Ancient Treasures, by rian Haughton (Softcover, 2013)|
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Reviewer: Mark Lamendola, author of over 6,000 articles.
Most folks have some vague awareness of treasures from long-ago eras being
discovered. A shipwreck here, a cave there, and yeah, some interesting stuff has
turned up. But what if you could go deeper than that? What if you could learn
the sordid details of how $200 million in treasure from the Roman Empire was
stolen and sold on the black market?
And then there's Afghanistan. Most of us know that, due to its position
on the Silk Road, it's been historically important despite not being that
great of a place to live and not having an abundance of resources. We also
know it's important today because of its strategic position. What tends to
escape popular notice is the fact that significant treasures have been lost
(and found) there. The who, what, why, and so forth form some truly
fascinating stories. Have you heard any of these?
Enter Brian Haughton, and his book Ancient Treasures. Having enjoyed and
reviewed a previous book of his, Hidden History,
I was eager to see what he had to say on the topic of ancient treasures. As
with his other book, he did not disappoint.
Some of the hype I've seen about the book makes it sound like he wrote an
action adventure novel. That's not what you get, though the writing style is
engaging. Mr. Haughton provides sixteen different discussions (each in its
own chapter) about specific treasures. Then he provides a final chapter on
fake ancient treasures.
That last chapter is important. One of the difficulties of writing a book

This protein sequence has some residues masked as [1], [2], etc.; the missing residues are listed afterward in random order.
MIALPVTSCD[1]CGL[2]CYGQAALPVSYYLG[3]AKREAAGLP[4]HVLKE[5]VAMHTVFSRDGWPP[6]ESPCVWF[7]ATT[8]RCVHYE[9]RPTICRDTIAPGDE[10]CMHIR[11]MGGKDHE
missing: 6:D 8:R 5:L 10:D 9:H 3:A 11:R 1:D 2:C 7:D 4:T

like this is sorting through all the fraud that's so endemic in the world of
treasure seekers, archaeologists, and others exploring artifacts from the
past. I don't mean fraud by these people, but by others who try to ply their
scams in this space. Sometimes it's for fame and glory, sometimes it's for
money. Sometimes, the frauds go on for years before experts can expose them.
That's one reason the bibliography is as large as it is (12 pages) relative
to the text (203 pages).
Of the sixteen treasures, I had previously heard of only four. That's a
75% ignorance rate on my part! So I'm guessing the typical reader will get
plenty of new material from this book.
In addition to the problem with fakes, there's a huge black market in
stolen antiquities. As you read about some of the sixteen treasures, you get
insight into just how bad this problem is. And it's not just individual
criminals doing the stealing. In many cases, it's a national government
behind the thefts. Some treasures are today the center of bitter claims and
counterclaims of ownership.
The treasure account I found most interesting was the one about Amber
Room. This treasure's pretty legendary, and I knew it had something to do
with the Nazis and Soviets. Far from being a linear story, it has twists and
turns that, despite Haughton's skill at explaining, require the reader to
stop and back up from time to time. It's so crazy, it brought to mind the
famous refrain, "You cannot make this stuff up." While meant to be
informative, it was truly entertaining as well.
We may never recover the $49 trillion the Federal Reserve gave to the
large banks between 2007 and 2012 (that heist isn't mentioned in this book,
as the treasure isn't ancient), but it's fascinating to read the stories of
ancient treasures that have been lost and then discovered. Or just lost.
I'd say the book is easily worth its cover price.